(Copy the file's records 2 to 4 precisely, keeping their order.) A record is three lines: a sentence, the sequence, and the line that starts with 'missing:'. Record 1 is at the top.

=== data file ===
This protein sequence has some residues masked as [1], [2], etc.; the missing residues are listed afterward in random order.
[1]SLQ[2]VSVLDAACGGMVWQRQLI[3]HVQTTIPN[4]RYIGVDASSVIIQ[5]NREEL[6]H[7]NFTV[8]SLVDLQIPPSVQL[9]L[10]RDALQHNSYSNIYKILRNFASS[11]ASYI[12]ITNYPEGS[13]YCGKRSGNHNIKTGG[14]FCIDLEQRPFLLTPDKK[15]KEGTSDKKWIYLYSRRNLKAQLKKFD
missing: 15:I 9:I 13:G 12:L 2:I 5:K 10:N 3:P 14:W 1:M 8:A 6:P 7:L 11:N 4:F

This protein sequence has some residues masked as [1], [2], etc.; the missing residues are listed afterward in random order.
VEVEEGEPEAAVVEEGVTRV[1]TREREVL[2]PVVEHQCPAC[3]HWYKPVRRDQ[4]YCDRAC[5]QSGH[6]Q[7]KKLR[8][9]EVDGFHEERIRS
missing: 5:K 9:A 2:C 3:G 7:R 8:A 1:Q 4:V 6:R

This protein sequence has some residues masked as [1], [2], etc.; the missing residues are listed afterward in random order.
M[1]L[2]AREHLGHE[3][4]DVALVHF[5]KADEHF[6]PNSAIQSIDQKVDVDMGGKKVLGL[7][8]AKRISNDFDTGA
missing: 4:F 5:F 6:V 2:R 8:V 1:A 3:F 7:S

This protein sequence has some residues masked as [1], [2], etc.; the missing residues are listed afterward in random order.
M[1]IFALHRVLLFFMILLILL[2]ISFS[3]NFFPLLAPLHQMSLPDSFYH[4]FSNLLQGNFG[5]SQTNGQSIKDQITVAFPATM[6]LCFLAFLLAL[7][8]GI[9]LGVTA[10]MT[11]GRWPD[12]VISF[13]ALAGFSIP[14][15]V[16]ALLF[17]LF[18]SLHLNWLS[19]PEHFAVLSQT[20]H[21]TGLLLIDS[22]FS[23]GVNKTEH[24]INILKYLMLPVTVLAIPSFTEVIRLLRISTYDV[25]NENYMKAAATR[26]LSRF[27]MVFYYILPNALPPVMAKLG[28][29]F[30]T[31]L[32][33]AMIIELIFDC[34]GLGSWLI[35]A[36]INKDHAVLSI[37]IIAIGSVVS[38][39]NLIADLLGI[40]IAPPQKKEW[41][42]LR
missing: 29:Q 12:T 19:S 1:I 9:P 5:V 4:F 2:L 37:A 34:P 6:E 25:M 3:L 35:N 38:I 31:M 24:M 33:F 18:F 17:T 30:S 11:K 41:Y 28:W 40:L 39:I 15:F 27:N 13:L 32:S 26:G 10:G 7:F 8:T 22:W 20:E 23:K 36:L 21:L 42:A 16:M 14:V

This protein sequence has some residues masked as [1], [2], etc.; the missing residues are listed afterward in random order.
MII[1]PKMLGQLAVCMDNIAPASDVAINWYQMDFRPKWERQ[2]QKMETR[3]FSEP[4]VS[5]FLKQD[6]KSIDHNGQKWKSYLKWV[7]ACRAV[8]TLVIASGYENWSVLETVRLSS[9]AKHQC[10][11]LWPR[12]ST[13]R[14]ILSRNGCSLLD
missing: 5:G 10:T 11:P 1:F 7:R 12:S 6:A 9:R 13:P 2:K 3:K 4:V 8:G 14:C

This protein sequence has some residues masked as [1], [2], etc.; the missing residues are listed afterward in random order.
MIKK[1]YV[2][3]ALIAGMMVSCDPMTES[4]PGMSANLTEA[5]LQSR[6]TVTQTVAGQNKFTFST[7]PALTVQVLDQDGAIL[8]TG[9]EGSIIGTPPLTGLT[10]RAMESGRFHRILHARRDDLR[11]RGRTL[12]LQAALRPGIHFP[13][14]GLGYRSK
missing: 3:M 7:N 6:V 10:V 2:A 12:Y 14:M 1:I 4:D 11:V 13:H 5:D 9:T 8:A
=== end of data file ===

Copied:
This protein sequence has some residues masked as [1], [2], etc.; the missing residues are listed afterward in random order.
VEVEEGEPEAAVVEEGVTRV[1]TREREVL[2]PVVEHQCPAC[3]HWYKPVRRDQ[4]YCDRAC[5]QSGH[6]Q[7]KKLR[8][9]EVDGFHEERIRS
missing: 5:K 9:A 2:C 3:G 7:R 8:A 1:Q 4:V 6:R

This protein sequence has some residues masked as [1], [2], etc.; the missing residues are listed afterward in random order.
M[1]L[2]AREHLGHE[3][4]DVALVHF[5]KADEHF[6]PNSAIQSIDQKVDVDMGGKKVLGL[7][8]AKRISNDFDTGA
missing: 4:F 5:F 6:V 2:R 8:V 1:A 3:F 7:S

This protein sequence has some residues masked as [1], [2], etc.; the missing residues are listed afterward in random order.
M[1]IFALHRVLLFFMILLILL[2]ISFS[3]NFFPLLAPLHQMSLPDSFYH[4]FSNLLQGNFG[5]SQTNGQSIKDQITVAFPATM[6]LCFLAFLLAL[7][8]GI[9]LGVTA[10]MT[11]GRWPD[12]VISF[13]ALAGFSIP[14][15]V[16]ALLF[17]LF[18]SLHLNWLS[19]PEHFAVLSQT[20]H[21]TGLLLIDS[22]FS[23]GVNKTEH[24]INILKYLMLPVTVLAIPSFTEVIRLLRISTYDV[25]NENYMKAAATR[26]LSRF[27]MVFYYILPNALPPVMAKLG[28][29]F[30]T[31]L[32][33]AMIIELIFDC[34]GLGSWLI[35]A[36]INKDHAVLSI[37]IIAIGSVVS[38][39]NLIADLLGI[40]IAPPQKKEW[41][42]LR
missing: 29:Q 12:T 19:S 1:I 9:P 5:V 4:F 2:L 37:A 34:P 6:E 25:M 3:L 35:N 38:I 31:M 24:M 33:F 18:F 17:T 30:S 11:K 41:Y 28:W 40:L 39:I 15:F 27:N 13:L 32:S 26:G 10:G 7:F 8:T 22:W 20:E 23:K 36:L 21:L 42:A 16:M 14:V